Wednesday, 17 September 2014 10:46

Studio tour an ideal way to discover southwest artists

Written by  Matthew Liebenberg
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A group photo of the artists from southwest Saskatchewan who will be participating in the 6th annual Highway 1 studio tour from Rush Lake to Herbert, Sept. 27 to 28. From left to right, back row:Myrna Gehl, Aird Romich, Donald Ferguson, Hedi Gossweiler, Krista Routledge. Front row, Carol Furman, Maria Enns, Sally Knelsen, April Bradley. Missing: Geoff Phillips, Connie Phillips, Randy Lawson, Grant Howg, Cindy Redekop and Holly Lightfoot. A group photo of the artists from southwest Saskatchewan who will be participating in the 6th annual Highway 1 studio tour from Rush Lake to Herbert, Sept. 27 to 28. From left to right, back row:Myrna Gehl, Aird Romich, Donald Ferguson, Hedi Gossweiler, Krista Routledge. Front row, Carol Furman, Maria Enns, Sally Knelsen, April Bradley. Missing: Geoff Phillips, Connie Phillips, Randy Lawson, Grant Howg, Cindy Redekop and Holly Lightfoot.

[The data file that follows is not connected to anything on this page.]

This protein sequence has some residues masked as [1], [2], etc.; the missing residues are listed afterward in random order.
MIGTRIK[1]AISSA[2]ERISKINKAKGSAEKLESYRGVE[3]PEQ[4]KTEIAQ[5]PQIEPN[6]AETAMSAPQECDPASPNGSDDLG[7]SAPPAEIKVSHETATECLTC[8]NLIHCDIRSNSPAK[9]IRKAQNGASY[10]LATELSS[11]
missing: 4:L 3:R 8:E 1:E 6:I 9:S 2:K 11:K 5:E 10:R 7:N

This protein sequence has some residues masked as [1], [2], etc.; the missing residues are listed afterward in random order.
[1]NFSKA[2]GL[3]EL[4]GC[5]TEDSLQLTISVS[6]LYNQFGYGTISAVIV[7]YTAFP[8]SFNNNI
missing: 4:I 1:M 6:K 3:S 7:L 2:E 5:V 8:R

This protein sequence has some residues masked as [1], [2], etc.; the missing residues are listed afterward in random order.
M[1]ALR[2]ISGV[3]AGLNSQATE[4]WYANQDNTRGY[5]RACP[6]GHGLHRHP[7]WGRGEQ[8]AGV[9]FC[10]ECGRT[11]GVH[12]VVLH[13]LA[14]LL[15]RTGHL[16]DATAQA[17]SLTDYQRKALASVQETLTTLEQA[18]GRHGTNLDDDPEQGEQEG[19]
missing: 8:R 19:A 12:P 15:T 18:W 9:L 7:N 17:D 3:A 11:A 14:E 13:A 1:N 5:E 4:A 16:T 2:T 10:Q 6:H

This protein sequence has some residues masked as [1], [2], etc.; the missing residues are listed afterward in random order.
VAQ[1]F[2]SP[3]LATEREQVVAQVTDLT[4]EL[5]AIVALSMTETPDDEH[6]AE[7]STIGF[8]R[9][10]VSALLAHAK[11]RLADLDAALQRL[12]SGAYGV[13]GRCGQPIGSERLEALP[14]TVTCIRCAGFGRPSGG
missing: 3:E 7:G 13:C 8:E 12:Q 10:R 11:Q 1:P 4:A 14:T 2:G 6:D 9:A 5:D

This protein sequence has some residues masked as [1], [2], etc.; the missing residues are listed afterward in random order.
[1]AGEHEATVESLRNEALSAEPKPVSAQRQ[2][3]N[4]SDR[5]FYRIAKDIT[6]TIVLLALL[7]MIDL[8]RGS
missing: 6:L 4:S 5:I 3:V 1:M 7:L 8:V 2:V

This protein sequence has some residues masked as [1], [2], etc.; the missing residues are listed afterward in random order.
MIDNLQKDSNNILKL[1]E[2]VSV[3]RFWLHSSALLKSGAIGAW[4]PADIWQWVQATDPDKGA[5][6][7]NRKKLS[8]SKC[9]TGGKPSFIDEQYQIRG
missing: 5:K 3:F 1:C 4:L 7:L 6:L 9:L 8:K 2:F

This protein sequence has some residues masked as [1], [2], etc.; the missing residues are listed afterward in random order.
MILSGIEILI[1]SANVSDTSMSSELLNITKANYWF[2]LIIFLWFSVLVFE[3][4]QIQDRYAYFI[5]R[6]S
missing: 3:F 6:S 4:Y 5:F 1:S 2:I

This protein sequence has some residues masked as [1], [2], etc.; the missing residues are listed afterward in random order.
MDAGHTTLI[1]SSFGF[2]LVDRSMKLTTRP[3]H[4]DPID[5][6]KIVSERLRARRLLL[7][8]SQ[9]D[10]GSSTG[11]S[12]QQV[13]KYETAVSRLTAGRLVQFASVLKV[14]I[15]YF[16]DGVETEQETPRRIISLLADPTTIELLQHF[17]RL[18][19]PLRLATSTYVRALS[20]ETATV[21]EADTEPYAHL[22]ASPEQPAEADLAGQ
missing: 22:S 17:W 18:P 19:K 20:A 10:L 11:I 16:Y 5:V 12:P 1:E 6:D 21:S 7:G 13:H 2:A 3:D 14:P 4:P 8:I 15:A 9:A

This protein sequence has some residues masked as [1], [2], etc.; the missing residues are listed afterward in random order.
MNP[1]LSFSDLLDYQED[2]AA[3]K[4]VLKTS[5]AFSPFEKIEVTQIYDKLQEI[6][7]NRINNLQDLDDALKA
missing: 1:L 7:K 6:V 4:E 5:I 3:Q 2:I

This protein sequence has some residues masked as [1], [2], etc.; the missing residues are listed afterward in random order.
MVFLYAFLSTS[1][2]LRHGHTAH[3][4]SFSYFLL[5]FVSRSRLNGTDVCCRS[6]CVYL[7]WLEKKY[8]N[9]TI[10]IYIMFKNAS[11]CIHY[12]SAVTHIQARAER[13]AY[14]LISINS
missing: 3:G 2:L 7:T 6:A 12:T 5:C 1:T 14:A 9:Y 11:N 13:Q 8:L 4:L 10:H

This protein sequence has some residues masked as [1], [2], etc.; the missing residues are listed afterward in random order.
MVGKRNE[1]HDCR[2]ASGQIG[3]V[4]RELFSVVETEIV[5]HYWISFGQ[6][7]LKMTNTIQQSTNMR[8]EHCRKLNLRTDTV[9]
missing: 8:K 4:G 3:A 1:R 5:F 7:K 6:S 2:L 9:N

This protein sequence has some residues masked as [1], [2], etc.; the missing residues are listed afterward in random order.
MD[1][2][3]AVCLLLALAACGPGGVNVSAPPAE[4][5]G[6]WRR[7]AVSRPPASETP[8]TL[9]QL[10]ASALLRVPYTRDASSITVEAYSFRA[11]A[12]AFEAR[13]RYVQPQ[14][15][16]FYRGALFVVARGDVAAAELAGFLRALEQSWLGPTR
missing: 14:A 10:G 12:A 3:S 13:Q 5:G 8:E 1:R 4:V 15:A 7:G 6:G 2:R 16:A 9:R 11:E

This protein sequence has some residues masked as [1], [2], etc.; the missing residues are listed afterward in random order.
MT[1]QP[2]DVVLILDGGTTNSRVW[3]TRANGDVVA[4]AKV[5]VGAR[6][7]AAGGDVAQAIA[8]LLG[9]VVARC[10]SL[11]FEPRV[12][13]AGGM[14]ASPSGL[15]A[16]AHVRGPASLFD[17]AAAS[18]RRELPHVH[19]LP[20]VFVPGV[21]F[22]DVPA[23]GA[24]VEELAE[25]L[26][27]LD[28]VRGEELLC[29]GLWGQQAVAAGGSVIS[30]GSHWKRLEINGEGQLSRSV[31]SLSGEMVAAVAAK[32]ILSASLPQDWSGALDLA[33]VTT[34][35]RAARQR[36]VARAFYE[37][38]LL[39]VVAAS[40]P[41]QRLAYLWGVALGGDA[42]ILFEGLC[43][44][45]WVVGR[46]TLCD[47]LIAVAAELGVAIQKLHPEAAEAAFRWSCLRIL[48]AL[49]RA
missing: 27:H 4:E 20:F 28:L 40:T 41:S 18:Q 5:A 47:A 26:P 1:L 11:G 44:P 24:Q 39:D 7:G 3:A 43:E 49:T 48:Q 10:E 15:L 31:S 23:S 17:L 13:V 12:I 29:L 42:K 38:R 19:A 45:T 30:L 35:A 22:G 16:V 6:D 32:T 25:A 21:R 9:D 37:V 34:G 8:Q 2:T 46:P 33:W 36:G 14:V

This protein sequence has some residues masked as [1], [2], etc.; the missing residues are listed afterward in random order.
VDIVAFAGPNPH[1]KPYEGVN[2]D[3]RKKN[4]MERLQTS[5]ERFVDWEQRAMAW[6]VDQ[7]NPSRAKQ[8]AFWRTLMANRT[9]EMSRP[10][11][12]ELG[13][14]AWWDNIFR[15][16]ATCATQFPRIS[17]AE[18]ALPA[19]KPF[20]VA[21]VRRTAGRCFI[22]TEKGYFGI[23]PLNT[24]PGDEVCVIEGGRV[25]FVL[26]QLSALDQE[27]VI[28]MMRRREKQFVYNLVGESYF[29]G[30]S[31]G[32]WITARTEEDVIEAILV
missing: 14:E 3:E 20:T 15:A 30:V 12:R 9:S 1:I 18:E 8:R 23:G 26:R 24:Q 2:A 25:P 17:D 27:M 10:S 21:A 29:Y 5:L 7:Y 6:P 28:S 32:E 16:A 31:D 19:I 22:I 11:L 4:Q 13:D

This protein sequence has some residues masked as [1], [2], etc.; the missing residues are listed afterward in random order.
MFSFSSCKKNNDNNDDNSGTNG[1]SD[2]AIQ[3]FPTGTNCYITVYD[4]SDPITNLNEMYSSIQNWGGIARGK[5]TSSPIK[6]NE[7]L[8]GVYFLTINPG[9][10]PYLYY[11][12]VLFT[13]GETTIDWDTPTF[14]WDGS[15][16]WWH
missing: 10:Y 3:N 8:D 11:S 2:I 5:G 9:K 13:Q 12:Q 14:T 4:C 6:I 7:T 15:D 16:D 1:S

A relaxed, self-guided tour off the beaten path during the Culture Days weekend will reward those who want to learn more about the talented artists of southwest Saskatchewan.


The 6th annual Highway 1 Studio Tour takes place Sept. 27-28 and this year’s event promises even more opportunities for interaction with the 15 participating artists.
Hedi Gossweiler, who is one of the founding members and current co-ordinator of the Highway 1 Studio Tour, said there are a number of changes to this year’s event.
“It’s bigger and better every year, and kind of different every year too,” she mentioned. “It’s a week later than other years, in conjunction with Culture Days.”
Culture Days is an annual, three-day national event to increase the participation of Canadians in arts and cultural life. The studio tour is a perfect fit.
“What we have also this year, because of Culture Days, at each stop we have hands on activities if people want to try out a craft,” she said. “The studio tour is all about culture. That’s another thing why I wanted to tie it in and of course the advantage to get a grant and they help us to advertise.”
The original tour took people from Rush Lake to Mortlach. This year’s event will be over the shortest distance with stops between Rush Lake and Herbert.